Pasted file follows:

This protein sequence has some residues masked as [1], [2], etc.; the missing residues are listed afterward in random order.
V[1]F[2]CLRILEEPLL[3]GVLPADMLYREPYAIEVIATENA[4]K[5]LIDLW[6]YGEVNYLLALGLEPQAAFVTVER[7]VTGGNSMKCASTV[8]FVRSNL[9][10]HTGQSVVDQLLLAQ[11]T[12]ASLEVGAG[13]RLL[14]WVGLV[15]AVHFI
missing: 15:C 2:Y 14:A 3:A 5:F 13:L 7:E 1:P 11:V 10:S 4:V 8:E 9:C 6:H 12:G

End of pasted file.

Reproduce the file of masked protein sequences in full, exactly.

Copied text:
This protein sequence has some residues masked as [1], [2], etc.; the missing residues are listed afterward in random order.
V[1]F[2]CLRILEEPLL[3]GVLPADMLYREPYAIEVIATENA[4]K[5]LIDLW[6]YGEVNYLLALGLEPQAAFVTVER[7]VTGGNSMKCASTV[8]FVRSNL[9][10]HTGQSVVDQLLLAQ[11]T[12]ASLEVGAG[13]RLL[14]WVGLV[15]AVHFI
missing: 15:C 2:Y 14:A 3:A 5:F 13:L 7:E 1:P 11:V 10:S 4:V 8:E 9:C 6:H 12:G